The Stencyl Struggle

Stencyl was the struggle! Simply programming your character to walk was actually quite difficult for me. Sure it was a simple thing to do, but I remember asking myself: how do I do it? At first, I thought I only needed to add action animations to make my character  move, but I was wrong. I often ran into problems I could not understand and required the assistance of the oracle to get the job done. I went on the stencyl website and did a couple of google searches until I found what I needed. I was ecstatic that I overcame an obstacle, but now I needed to program my character to jump (ugh!). Essentially, I was caught in this cycle of overcoming an obstacle to be faced with another. Moreover, some solutions would create new problems which made the process of creating a moving character difficult. Eventually my trial and error came to an end when I made my character walk and leap across the platform.

Error message 2.png

A very similar message would show up when I tried to load my level

Aside from the programing of the character, I had difficulties designing  levels. I had to decide if my game levels should be hard, just right, or easy and I often wondered how to determine that.  I made about five different levels and tested them. I found that one of my levels was too basic, another too tough, and two others irrelevant to the game’s theme. I was essentially the Goldilocks of level design. Not to mention, the Michelangelo of level aesthetics whereas I had to make my level attractive. I added some blocks here and there and threw a little color on it, but my level looked quite ugly at first. Nonetheless, after a couple of days my level was practically a piece of art. I gave birth to wonderful picturesque game landscape I hoped my players would enjoy. The grueling process was coming to an end and all I needed to do was wait for my group members to make their levels.

wild king game.jpg

This is an example of a beautiful platform by platform designers

 

After such a long grueling process I did learn to appreciate platform designers in games. I know now that it takes time for them to make the game levels fair. In addition, giving the player an exciting and beautiful platform to hop, walk, and run across. Each intricate detail may take designers a long time to implement and perfect. So I admire platform designers who design for a game series like Uncharted and Assassin’s Creed. In comparison to my little stencyl platform I cannot imagine the frustration they must feel at that level. Platform designers may say to me out of respect, “you think a game on stencyl is a struggle? No, Anthem is the struggle!”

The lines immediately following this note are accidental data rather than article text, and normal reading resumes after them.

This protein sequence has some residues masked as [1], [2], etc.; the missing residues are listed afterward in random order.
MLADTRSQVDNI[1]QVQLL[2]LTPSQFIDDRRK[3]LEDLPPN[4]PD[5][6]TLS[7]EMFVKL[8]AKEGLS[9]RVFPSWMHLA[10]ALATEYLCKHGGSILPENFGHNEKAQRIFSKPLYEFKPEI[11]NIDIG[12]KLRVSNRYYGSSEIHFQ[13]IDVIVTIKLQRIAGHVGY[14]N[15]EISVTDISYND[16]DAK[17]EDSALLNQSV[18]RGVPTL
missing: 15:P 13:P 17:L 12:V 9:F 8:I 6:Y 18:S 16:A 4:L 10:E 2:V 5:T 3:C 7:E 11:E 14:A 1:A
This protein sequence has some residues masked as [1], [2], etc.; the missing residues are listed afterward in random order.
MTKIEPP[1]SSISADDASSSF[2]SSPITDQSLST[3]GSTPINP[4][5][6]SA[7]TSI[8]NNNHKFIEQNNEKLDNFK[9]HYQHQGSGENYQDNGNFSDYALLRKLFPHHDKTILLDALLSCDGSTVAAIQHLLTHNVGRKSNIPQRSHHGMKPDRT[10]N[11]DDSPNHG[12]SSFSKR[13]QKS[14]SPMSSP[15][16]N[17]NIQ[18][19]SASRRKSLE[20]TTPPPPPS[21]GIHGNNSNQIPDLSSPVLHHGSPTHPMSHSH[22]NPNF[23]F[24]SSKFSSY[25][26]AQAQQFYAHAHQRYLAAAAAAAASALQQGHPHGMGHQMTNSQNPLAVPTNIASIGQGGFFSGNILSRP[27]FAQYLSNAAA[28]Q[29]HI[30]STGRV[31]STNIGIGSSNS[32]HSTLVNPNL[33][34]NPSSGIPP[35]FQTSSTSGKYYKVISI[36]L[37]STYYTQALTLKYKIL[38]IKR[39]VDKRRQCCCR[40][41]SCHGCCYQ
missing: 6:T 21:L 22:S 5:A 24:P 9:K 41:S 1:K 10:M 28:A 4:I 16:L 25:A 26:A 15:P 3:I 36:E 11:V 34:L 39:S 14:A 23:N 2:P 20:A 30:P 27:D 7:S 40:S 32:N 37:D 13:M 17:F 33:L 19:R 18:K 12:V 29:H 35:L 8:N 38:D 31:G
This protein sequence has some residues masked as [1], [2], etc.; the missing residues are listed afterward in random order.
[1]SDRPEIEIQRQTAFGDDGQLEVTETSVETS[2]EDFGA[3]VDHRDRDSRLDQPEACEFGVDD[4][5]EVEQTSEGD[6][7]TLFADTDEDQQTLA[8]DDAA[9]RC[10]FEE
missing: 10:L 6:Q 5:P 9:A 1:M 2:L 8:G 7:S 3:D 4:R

Anthem game.jpg

Anthem, known as one the most realistic games

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2 thoughts on “The Stencyl Struggle

  1. I fortunately did not have the role of platform designer in my group. Your experience sounds highly frustrating, although I’m sure that you felt that sense of accomplishment when you finally built your level after starting from scratch!

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  2. I understand completely what you mean, here! While I wasn’t the platform developer in my interface group, I encountered a lot of this during the Twine game. Keeping track of the various points and divergences and possibilities and story lines was so hard for me! Our group had a shared flow chart that helped us a little, and I had to go through box by box by box to be sure I wasn’t creating any loops or dead ends or incorrect pathways. Like you, I really came to appreciate the hard work of the professional game designers as a result of our small projects.

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